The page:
Paolo Di Canio has categorically denied that he supports the ideology of fascism following the controversy that has surrounded his appointment as Sunderland manager.
Di Canio's arrival has been the focus of much media attention after former Labour MP David Miliband immediately resigned from his role as the club's vice-chairman and non-executive director, citing the coach's "past political statements" as the reason for his departure.
The Durham Miners Association has since asked for its banner to be removed from the Stadium of Light and returned in protest over Di Canio's arrival.
Unwilling to discuss his views at his unveiling on Tuesday, the former Swindon Town boss issued a statement on the club's official website on Wednesday, saying: "I have clearly stated that I do not wish to speak about matters other than football.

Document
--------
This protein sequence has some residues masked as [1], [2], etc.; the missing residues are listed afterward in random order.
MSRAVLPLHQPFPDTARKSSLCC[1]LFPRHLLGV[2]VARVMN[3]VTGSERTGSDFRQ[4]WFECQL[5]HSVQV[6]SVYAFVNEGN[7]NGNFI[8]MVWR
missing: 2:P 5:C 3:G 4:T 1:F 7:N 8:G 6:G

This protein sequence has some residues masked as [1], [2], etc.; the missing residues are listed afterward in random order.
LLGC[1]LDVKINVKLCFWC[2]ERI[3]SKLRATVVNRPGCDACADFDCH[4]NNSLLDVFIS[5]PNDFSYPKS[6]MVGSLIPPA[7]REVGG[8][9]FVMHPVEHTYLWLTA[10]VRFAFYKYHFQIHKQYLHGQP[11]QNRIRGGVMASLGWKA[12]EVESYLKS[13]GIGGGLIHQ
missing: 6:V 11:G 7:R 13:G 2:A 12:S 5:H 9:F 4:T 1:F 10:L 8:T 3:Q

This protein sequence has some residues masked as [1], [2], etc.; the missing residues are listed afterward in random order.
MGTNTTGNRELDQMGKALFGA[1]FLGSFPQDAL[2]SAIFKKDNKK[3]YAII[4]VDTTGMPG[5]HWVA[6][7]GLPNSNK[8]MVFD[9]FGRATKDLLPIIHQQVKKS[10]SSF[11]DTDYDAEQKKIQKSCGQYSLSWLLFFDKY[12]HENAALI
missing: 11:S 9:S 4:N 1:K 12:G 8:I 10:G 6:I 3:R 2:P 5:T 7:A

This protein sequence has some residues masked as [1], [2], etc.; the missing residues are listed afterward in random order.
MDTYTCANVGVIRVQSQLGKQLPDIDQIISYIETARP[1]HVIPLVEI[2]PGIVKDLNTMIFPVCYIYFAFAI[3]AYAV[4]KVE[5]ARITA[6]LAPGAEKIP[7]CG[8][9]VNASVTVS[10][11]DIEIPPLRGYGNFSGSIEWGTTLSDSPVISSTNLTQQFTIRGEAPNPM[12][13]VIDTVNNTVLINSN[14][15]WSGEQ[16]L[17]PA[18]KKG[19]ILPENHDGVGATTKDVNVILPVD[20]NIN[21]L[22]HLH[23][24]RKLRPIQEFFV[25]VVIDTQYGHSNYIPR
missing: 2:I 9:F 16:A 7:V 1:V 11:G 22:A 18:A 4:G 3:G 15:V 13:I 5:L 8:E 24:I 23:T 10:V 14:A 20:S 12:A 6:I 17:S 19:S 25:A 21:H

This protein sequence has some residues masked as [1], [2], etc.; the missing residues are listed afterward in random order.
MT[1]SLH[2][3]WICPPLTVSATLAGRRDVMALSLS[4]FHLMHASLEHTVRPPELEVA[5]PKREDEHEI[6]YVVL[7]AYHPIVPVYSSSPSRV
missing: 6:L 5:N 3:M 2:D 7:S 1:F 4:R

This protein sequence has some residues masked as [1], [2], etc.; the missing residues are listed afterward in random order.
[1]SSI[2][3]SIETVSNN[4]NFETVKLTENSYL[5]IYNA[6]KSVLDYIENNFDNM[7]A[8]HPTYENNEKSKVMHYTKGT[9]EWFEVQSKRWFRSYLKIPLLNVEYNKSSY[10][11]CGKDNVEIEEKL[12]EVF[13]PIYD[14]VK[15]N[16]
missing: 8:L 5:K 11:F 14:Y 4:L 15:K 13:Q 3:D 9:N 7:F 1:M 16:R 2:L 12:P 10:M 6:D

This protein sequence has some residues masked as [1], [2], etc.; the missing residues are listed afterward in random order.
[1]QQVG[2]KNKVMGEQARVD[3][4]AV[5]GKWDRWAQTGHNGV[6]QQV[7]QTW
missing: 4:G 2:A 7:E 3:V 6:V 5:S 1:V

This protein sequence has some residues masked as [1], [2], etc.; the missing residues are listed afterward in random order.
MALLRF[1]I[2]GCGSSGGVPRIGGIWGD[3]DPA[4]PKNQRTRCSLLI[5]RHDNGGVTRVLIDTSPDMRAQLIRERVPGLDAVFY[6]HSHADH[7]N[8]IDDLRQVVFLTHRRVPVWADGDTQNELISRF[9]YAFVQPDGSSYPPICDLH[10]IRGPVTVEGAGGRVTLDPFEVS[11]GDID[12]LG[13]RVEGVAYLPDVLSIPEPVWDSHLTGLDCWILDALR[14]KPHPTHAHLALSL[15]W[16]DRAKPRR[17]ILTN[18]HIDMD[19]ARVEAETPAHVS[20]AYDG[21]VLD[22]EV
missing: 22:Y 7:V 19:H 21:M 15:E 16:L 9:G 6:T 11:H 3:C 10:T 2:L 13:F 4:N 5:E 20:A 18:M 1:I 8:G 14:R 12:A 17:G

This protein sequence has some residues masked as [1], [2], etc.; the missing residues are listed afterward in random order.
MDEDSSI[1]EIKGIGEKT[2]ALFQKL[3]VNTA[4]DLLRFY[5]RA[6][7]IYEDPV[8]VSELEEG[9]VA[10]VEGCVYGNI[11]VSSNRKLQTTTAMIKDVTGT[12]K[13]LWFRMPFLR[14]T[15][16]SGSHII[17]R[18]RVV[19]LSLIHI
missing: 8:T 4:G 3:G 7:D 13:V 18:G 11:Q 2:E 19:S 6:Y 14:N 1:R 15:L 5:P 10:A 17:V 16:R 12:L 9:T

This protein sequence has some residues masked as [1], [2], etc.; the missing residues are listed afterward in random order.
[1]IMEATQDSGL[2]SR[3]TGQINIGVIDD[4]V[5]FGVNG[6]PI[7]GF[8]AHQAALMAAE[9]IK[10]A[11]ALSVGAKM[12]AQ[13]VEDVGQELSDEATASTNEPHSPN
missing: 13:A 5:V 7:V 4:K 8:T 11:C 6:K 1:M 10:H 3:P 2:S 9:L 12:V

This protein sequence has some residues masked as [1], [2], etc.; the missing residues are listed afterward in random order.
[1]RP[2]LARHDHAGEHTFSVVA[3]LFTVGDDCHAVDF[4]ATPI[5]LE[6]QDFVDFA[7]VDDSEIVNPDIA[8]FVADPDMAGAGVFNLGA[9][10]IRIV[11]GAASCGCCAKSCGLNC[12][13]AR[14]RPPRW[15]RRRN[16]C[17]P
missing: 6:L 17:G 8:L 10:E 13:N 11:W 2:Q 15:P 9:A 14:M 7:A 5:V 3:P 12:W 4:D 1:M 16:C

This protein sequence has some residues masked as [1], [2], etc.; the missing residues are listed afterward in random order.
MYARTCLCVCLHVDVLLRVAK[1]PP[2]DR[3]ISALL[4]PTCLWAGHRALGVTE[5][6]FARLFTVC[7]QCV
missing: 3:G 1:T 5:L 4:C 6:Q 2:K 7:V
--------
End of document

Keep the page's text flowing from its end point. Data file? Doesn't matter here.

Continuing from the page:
"However, I have been deeply hurt by the attacks on the football club. This is a historic, proud and ethical club and to read and hear some of the vicious and personal accusations is painful.
"I am an honest man, my values and principles come from my family and my upbringing. I feel that I should not have to continually justify myself to people who do not understand this. However, I will say one thing only - I am not the man that some people like to portray.
"I am not political, I do not affiliate myself to any organisation, I am not a racist and I do not support the ideology of fascism. I respect everyone. I am a football man and this and my family are my focus. Now I will speak only of football."
Currently preparing to face Chelsea on Sunday in his first match in charge of the club, Di Canio's Sunderland are in desperate need of points as they look to avoid the threat of relegation. The Wearsiders are 16th in the Premier League and sit just one point above the drop zone with seven games to go.